Peter Cohen vs Cape Times

Complainant: Peter Cohen

Lodged by: Peter Cohen

Article: Motorists urged to be on alert of car jamming

Author of article: “Own Correspondent”

Date: 22 May 2015

Respondent: Ms Abigail Oliver, on behalf of the Cape Times


Cohen is complaining about an article in the Cape Times of 23 April 2015, headlined Motorists urged to be on alert of car jamming.

He complains about plagiarism and about the author not having been properly identified.

The text

The story, written by “Own Correspondent”, warned about the dangers of car-jamming (which happens when someone interferes with a remote control’s automatic locking button to block a remote sensor from reaching and locking the car), and how it could be avoided.

Further arguments

Cohen says the article was essentially the same as one published on the FA News website authored by Vickey Swanevelder, an employee of Momentum Short-Term Insurance. He argues that “Own Correspondent” is in fact Swanevelder herself, and that she should have been credited as such.

He adds, “The article reads much like an advertorial including statements such as ‘Momentum Short-term Insurance, however, works to treat all clients fairly’.” Cohen concludes there was no public interest or safety reasons not to identify Swanevelder as the author of the article (See Section 1.3 of the Press Code, as cited below).

Oliver replies that there is an apparent misunderstanding regarding the term “Own Correspondent”. She says that “correspondent” in the journalistic sense has two meanings depending on the region (United Kingdom or United States), namely denoting:

·         some form of expertise or specialization (e.g. UN correspondent); or

·         a person who works out of office, but has regular business relations with the publication.

“In each of these [instances]there is an aspect of remoteness… [H]owever the news editor’s understanding of the term ‘Own Correspondent’ denotes that the article comes from outside the newsroom.”

She says the article was run as a warning to readers, but unfortunately the term Own Correspondent “meant something different to the news editor”. She adds that he has instructed the newspaper not to use the term “Own Correspondent”, and rather name the entity where a story originated “as a safety measure regarding misinterpretation of words”.

Cohen reiterates that his complaint is about the possible breaching of the following sections of the Press Code:

·         1.3: “Press representatives shall identify themselves as such, unless public interest or their safety dictates otherwise”; and

·         2.8: “Journalists shall not plagiarise.”

He concludes, “In this case the author cites herself in the article, however you would not know that if you didn’t know that Vickey Swanevelder was the actual author… However, the term ‘Own Correspondent’ does not, on any fair reading, suggest that the meaning objectively conveyed was one of such remoteness to the extent of coming from ‘outside the newsroom’.”

My considerations

Oliver does not deny that Swanevelder authored the article – because she could not (for obvious reasons, after comparing the Swanevelder article in a Momentum publication with the story published in the newspaper).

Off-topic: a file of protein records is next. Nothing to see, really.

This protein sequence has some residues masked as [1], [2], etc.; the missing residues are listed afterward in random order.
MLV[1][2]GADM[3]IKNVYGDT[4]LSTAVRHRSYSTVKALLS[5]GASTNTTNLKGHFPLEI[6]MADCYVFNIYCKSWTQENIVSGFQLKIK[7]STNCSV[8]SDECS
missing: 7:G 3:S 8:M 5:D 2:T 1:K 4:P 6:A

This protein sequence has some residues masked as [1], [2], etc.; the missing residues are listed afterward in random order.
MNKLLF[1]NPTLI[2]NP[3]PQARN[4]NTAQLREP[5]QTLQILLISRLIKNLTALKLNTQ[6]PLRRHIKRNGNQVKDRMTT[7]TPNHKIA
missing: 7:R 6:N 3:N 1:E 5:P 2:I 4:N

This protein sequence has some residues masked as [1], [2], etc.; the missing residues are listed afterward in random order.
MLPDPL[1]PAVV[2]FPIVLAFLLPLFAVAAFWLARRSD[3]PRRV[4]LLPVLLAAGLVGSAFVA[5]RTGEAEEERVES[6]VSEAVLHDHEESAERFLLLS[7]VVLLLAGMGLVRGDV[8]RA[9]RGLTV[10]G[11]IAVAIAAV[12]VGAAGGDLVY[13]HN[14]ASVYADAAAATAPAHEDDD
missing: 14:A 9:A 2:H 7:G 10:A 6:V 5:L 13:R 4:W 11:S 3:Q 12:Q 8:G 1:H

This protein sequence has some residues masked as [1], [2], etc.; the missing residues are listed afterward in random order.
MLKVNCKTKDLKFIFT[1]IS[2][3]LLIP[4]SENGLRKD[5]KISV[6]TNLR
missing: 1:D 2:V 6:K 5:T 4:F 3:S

This is not plagiarism, as one can hardly plagiarise yourself (Section 2.8 of the Press Code).

However, the newspaper’s argument about the different interpretations of “own correspondent” is a red herring. It does not matter which way you turn this coin, the term denotes somebody who works for the newspaper (albeit remotely or not). That is the way most people would understand it. Certainly one would not expect the author to fulfill a public relations / marketing role – which is exactly what happened.

The term “own correspondent” is therefore misleading (Section 1.3 of the Code).

But more needs to be said. Section 3.4 of the Code states, “Editorial material shall be kept clearly distinct from advertising.” Swanevelder has authored the article, and she was quoted (or rather, she quoted herself) as saying that Momentum Short-Term Insurance “works to treat all clients fairly”. This has blurred the border between news and advertising – which cuts to the heart of ethical journalism.


Cape Times is in breach of Sections 1.3 and 3.4 of the Press Code, as cited above.

The complaint about plagiarism is dismissed.

Seriousness of breaches

Under the headline Hierarchy of sanctions, Section 8 of our Complaints Procedures distinguishes between minor breaches (Tier 1), serious breaches (Tier 2) and serious misconduct (Tier 3).

The breaches, as pointed out above, are Tier 2 offences.


Cape Times is directed to apologise, unreservedly, for blurring the border between news and advertising, and for misleadingly calling Swanevelder an “Own Correspondent” (rather than a public relations officer from Momentum). The apology should be published on either page 2 or 3, above the fold.

The text should be presented to me for approval, and should end with the words, “Visit for the full finding.”

The headline should reflect the content of the text. A heading such as Matter of Fact, or something similar, is not acceptable.

This apology should also be carried on its website, if the offending article appeared there.


Our Complaints Procedures lay down that within seven working days of receipt of this decision, either party may apply for leave to appeal to the Chairperson of the SA Press Appeals Panel, Judge Bernard Ngoepe, fully setting out the grounds of appeal. He can be contacted at

Johan Retief

Press Ombudsman